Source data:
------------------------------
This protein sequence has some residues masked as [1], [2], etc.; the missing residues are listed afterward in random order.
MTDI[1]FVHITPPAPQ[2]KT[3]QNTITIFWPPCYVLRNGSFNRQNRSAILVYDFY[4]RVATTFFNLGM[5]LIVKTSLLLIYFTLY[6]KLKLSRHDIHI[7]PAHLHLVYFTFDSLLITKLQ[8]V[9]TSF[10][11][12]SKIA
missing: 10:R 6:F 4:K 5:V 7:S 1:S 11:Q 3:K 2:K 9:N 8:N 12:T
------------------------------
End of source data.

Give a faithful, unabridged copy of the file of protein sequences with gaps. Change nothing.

This protein sequence has some residues masked as [1], [2], etc.; the missing residues are listed afterward in random order.
MTDI[1]FVHITPPAPQ[2]KT[3]QNTITIFWPPCYVLRNGSFNRQNRSAILVYDFY[4]RVATTFFNLGM[5]LIVKTSLLLIYFTLY[6]KLKLSRHDIHI[7]PAHLHLVYFTFDSLLITKLQ[8]V[9]TSF[10][11][12]SKIA
missing: 10:R 6:F 4:K 5:V 7:S 1:S 11:Q 3:K 2:K 9:N 8:N 12:T